TracFone Wireless Inc. will pay $40 million to consumers for falsely promising them “unlimited” data service but then slashing data transfer speeds after they exceeded certain limits. This is according to a settlement against filed in California last month by the Federal Trade Commission. The FTC’s federal complaint accused TracFone of promising consumers access to unlimited data in plans offered for around $45 per month under its various brands, including Straight Talk, Net10, Simple Mobile, and Telcel America, but then drastically reducing or cutting off entirely their mobile data after they had exceeded certain fixed limits during a 30-day period.
The practice, known as “throttling,” was never disclosed to consumers until 2013, the FTC said. Even then, the disclosure was hidden amongst fine print or on the rear of the phone’s packaging, where it was unlikely to be seen by consumers. The slowdowns ranged from at least 60 percent of normal service to as high as 90 percent in certain cases, according to the FTC, and has been ongoing since 2009. The FTC alleges that TracFone varied its data limits, but generally slowed data service when a customer used one to three gigabytes, and suspended data service at four to five gigabytes. Only when customers complained about the practice were they warned for the first time about their “excessive data usage” in a prerecorded message, the suit says.
Even then, the company never disclosed its data limits. The agency claims that TracFone internal documents showed that the throttling policies had no technical purpose, such as reducing network congestion, and were instead created to cut the high costs of providing unlimited data. In some cases, the company terminated all of the services including talk, text, and data after consumers had gone beyond the allocated limits. Jessica Rich, director of the FTC’s Bureau of Consumer Protection observed:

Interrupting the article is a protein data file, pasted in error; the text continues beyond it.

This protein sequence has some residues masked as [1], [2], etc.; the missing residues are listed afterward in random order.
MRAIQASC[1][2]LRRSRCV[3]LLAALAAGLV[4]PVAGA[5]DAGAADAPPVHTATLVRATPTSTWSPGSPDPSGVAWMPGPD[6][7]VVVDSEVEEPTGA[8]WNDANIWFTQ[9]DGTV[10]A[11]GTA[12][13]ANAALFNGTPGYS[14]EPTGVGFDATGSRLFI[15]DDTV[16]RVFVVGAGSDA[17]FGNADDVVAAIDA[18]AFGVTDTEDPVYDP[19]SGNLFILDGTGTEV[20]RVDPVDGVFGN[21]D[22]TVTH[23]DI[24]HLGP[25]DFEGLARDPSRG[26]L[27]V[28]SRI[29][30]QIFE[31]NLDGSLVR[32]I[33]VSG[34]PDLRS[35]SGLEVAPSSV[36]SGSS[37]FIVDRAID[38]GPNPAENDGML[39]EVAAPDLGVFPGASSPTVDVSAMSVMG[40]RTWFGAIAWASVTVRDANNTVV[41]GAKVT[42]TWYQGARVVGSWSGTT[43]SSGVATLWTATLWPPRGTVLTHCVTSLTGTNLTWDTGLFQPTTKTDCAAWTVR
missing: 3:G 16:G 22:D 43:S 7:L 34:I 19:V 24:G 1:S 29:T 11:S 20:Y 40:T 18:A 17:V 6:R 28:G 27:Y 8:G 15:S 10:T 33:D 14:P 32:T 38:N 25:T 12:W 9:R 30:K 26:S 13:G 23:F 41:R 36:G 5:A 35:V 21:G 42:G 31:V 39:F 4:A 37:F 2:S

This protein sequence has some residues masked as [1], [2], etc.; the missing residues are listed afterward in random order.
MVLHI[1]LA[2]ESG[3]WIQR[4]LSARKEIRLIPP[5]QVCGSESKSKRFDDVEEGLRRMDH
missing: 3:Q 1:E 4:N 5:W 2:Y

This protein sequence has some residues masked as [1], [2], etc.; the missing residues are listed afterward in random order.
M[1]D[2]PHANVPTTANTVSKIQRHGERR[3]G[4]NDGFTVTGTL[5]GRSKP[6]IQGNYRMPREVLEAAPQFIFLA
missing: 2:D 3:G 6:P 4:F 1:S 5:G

The issue here is simple: when you promise consumers ‘unlimited,’ that means unlimited. This settlement means that Straight Talk, Net10, Simple Mobile and Telcel America customers will be able to get money back from the company for services the company promised but didn’t deliver.
An FTC spokesman said that the amount consumers can expect to receive from the settlement will vary depending on the number of claims filed. TracFone is the country’s largest prepaid mobile phone service provider with approximately 25 million subscribers. A spokesman for the company called the accord “amicable.” The FTC’s complaint against TracFone marks the latest development in the agency’s crackdown against mobile phone companies and tech companies like Google Inc. over alleged consumer protection violations.
The agency last year targeted AT&T Mobility LLC in a lawsuit over alleged throttling, and reached a $90 million settlement with T-Mobile USA in December and a $105 million settlement with AT&T Inc. for placing unauthorized, third-party charges on consumers’ phone bills in a process known as cramming. The agency reached a $19 million settlement with Google Inc. in September to settle charges relating to children’s in-app purchases. All told, the FTC actions have put more than $200 million back into consumers’ hands, according to the agency.The $40 million settlement was filed in coordination with several private class actions filed against TracFone in California federal court over the same allegations, and will be used to settle claims brought on behalf of the private classes as well.
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